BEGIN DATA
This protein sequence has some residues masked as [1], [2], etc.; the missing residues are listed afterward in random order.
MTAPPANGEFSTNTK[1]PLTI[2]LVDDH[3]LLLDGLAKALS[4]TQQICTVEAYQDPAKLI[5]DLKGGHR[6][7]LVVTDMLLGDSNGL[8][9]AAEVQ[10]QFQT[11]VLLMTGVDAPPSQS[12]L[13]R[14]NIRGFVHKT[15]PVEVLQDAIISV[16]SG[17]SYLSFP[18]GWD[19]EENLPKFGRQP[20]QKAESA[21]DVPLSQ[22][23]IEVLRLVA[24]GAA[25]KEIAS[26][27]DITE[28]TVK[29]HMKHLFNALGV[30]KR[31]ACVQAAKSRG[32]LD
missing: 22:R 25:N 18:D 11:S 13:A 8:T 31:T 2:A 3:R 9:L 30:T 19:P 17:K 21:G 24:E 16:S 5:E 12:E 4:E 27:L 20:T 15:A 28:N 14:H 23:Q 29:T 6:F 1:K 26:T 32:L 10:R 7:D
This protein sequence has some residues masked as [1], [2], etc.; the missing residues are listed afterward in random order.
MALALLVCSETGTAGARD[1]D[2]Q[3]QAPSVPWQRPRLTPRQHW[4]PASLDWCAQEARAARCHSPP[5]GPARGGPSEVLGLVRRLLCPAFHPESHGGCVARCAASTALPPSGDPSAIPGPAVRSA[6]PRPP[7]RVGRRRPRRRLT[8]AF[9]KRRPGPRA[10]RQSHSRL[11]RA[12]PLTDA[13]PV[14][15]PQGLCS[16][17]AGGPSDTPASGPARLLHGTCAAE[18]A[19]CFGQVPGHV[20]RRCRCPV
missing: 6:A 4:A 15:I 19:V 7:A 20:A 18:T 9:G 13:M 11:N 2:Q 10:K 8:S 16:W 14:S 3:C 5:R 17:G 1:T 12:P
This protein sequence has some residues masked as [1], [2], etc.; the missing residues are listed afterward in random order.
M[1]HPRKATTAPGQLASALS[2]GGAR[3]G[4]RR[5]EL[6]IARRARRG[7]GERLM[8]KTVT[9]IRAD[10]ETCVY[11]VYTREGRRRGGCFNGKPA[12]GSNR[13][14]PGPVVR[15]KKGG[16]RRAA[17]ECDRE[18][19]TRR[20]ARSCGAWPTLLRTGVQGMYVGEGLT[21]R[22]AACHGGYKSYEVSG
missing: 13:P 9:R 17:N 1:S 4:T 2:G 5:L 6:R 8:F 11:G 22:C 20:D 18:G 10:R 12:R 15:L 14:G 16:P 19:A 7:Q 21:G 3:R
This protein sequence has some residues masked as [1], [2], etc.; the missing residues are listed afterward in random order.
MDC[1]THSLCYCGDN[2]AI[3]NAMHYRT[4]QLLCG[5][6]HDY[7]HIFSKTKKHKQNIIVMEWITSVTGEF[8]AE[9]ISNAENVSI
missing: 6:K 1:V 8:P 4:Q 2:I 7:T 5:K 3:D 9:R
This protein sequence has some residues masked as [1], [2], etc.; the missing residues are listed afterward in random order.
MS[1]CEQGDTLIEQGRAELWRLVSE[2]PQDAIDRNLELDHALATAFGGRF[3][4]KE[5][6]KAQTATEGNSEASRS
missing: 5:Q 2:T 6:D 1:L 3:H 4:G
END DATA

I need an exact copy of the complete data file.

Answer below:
This protein sequence has some residues masked as [1], [2], etc.; the missing residues are listed afterward in random order.
MTAPPANGEFSTNTK[1]PLTI[2]LVDDH[3]LLLDGLAKALS[4]TQQICTVEAYQDPAKLI[5]DLKGGHR[6][7]LVVTDMLLGDSNGL[8][9]AAEVQ[10]QFQT[11]VLLMTGVDAPPSQS[12]L[13]R[14]NIRGFVHKT[15]PVEVLQDAIISV[16]SG[17]SYLSFP[18]GWD[19]EENLPKFGRQP[20]QKAESA[21]DVPLSQ[22][23]IEVLRLVA[24]GAA[25]KEIAS[26][27]DITE[28]TVK[29]HMKHLFNALGV[30]KR[31]ACVQAAKSRG[32]LD
missing: 22:R 25:N 18:D 11:S 13:A 8:T 31:T 2:A 3:R 9:L 30:T 19:P 17:K 21:G 24:E 16:S 5:E 12:E 4:E 27:L 20:T 15:A 28:N 14:H 23:Q 29:T 6:F 1:K 26:T 32:L 10:R 7:D
This protein sequence has some residues masked as [1], [2], etc.; the missing residues are listed afterward in random order.
MALALLVCSETGTAGARD[1]D[2]Q[3]QAPSVPWQRPRLTPRQHW[4]PASLDWCAQEARAARCHSPP[5]GPARGGPSEVLGLVRRLLCPAFHPESHGGCVARCAASTALPPSGDPSAIPGPAVRSA[6]PRPP[7]RVGRRRPRRRLT[8]AF[9]KRRPGPRA[10]RQSHSRL[11]RA[12]PLTDA[13]PV[14][15]PQGLCS[16][17]AGGPSDTPASGPARLLHGTCAAE[18]A[19]CFGQVPGHV[20]RRCRCPV
missing: 6:A 4:A 15:I 19:V 7:A 20:A 18:T 9:G 13:M 11:N 2:Q 10:K 8:S 16:W 14:S 3:C 5:R 17:G 1:T 12:P
This protein sequence has some residues masked as [1], [2], etc.; the missing residues are listed afterward in random order.
M[1]HPRKATTAPGQLASALS[2]GGAR[3]G[4]RR[5]EL[6]IARRARRG[7]GERLM[8]KTVT[9]IRAD[10]ETCVY[11]VYTREGRRRGGCFNGKPA[12]GSNR[13][14]PGPVVR[15]KKGG[16]RRAA[17]ECDRE[18][19]TRR[20]ARSCGAWPTLLRTGVQGMYVGEGLT[21]R[22]AACHGGYKSYEVSG
missing: 13:P 9:R 17:N 1:S 4:T 2:G 5:L 6:R 8:F 11:G 22:C 20:D 18:G 10:R 12:R 15:L 14:G 16:P 19:A 7:Q 21:G 3:R
This protein sequence has some residues masked as [1], [2], etc.; the missing residues are listed afterward in random order.
MDC[1]THSLCYCGDN[2]AI[3]NAMHYRT[4]QLLCG[5][6]HDY[7]HIFSKTKKHKQNIIVMEWITSVTGEF[8]AE[9]ISNAENVSI
missing: 6:K 1:V 8:P 4:Q 2:I 7:T 5:K 3:D 9:R
This protein sequence has some residues masked as [1], [2], etc.; the missing residues are listed afterward in random order.
MS[1]CEQGDTLIEQGRAELWRLVSE[2]PQDAIDRNLELDHALATAFGGRF[3][4]KE[5][6]KAQTATEGNSEASRS
missing: 5:Q 2:T 6:D 1:L 3:H 4:G